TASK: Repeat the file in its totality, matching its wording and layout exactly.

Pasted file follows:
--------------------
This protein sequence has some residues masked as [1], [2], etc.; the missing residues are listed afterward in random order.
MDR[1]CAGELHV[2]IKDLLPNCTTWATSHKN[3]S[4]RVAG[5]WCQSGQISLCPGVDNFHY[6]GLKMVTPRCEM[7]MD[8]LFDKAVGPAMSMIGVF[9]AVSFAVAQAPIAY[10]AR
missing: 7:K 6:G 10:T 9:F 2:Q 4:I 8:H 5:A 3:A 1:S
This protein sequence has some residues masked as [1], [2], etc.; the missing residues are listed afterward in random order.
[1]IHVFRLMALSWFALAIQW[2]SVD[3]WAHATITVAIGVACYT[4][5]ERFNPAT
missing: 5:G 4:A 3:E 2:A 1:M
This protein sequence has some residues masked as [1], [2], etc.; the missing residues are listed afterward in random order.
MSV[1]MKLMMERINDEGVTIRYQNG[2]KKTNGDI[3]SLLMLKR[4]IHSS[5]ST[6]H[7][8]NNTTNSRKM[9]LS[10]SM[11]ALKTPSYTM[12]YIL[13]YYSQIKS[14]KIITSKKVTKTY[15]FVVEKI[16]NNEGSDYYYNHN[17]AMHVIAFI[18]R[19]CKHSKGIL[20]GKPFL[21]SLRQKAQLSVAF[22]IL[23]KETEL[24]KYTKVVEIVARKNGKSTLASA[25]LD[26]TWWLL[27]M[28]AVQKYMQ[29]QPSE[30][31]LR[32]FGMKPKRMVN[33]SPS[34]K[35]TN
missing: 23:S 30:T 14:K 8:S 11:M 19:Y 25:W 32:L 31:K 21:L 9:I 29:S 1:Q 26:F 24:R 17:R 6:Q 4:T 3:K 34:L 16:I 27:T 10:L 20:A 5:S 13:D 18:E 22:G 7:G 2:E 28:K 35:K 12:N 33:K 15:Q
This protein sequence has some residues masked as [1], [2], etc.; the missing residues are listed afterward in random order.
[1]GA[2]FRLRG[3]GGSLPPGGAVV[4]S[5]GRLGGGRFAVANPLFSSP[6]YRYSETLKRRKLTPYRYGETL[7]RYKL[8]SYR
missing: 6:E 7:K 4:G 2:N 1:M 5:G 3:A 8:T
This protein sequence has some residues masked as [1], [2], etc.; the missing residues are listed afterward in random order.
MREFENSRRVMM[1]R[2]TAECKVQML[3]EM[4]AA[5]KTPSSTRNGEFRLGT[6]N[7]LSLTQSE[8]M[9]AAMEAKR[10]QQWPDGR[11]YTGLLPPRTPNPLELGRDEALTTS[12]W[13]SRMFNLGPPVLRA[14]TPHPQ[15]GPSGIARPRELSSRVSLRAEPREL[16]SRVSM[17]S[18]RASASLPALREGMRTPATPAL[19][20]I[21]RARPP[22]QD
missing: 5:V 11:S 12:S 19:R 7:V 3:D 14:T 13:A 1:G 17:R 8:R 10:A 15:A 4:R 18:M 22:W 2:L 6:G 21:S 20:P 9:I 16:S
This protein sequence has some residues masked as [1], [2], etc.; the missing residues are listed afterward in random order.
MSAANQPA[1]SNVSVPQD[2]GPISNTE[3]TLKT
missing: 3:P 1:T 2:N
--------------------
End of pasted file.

This protein sequence has some residues masked as [1], [2], etc.; the missing residues are listed afterward in random order.
MDR[1]CAGELHV[2]IKDLLPNCTTWATSHKN[3]S[4]RVAG[5]WCQSGQISLCPGVDNFHY[6]GLKMVTPRCEM[7]MD[8]LFDKAVGPAMSMIGVF[9]AVSFAVAQAPIAY[10]AR
missing: 7:K 6:G 10:T 9:F 2:Q 4:I 8:H 5:A 3:A 1:S
This protein sequence has some residues masked as [1], [2], etc.; the missing residues are listed afterward in random order.
[1]IHVFRLMALSWFALAIQW[2]SVD[3]WAHATITVAIGVACYT[4][5]ERFNPAT
missing: 5:G 4:A 3:E 2:A 1:M
This protein sequence has some residues masked as [1], [2], etc.; the missing residues are listed afterward in random order.
MSV[1]MKLMMERINDEGVTIRYQNG[2]KKTNGDI[3]SLLMLKR[4]IHSS[5]ST[6]H[7][8]NNTTNSRKM[9]LS[10]SM[11]ALKTPSYTM[12]YIL[13]YYSQIKS[14]KIITSKKVTKTY[15]FVVEKI[16]NNEGSDYYYNHN[17]AMHVIAFI[18]R[19]CKHSKGIL[20]GKPFL[21]SLRQKAQLSVAF[22]IL[23]KETEL[24]KYTKVVEIVARKNGKSTLASA[25]LD[26]TWWLL[27]M[28]AVQKYMQ[29]QPSE[30][31]LR[32]FGMKPKRMVN[33]SPS[34]K[35]TN
missing: 23:S 30:T 14:K 8:S 11:M 19:Y 25:W 32:L 31:K 21:L 9:I 29:S 1:Q 26:F 24:R 17:R 6:Q 4:T 3:K 34:L 16:I 27:T 10:L 20:A 5:S 13:D 18:E 22:G 7:G 2:E 28:K 35:K 12:N 33:K 15:Q
This protein sequence has some residues masked as [1], [2], etc.; the missing residues are listed afterward in random order.
[1]GA[2]FRLRG[3]GGSLPPGGAVV[4]S[5]GRLGGGRFAVANPLFSSP[6]YRYSETLKRRKLTPYRYGETL[7]RYKL[8]SYR
missing: 6:E 7:K 4:G 2:N 1:M 5:G 3:A 8:T
This protein sequence has some residues masked as [1], [2], etc.; the missing residues are listed afterward in random order.
MREFENSRRVMM[1]R[2]TAECKVQML[3]EM[4]AA[5]KTPSSTRNGEFRLGT[6]N[7]LSLTQSE[8]M[9]AAMEAKR[10]QQWPDGR[11]YTGLLPPRTPNPLELGRDEALTTS[12]W[13]SRMFNLGPPVLRA[14]TPHPQ[15]GPSGIARPRELSSRVSLRAEPREL[16]SRVSM[17]S[18]RASASLPALREGMRTPATPAL[19][20]I[21]RARPP[22]QD
missing: 5:V 11:S 12:S 19:R 7:V 3:D 14:T 13:A 1:G 17:R 8:R 10:A 15:A 4:R 18:M 22:W 2:L 6:G 21:S 20:P 9:I 16:S
This protein sequence has some residues masked as [1], [2], etc.; the missing residues are listed afterward in random order.
MSAANQPA[1]SNVSVPQD[2]GPISNTE[3]TLKT
missing: 3:P 1:T 2:N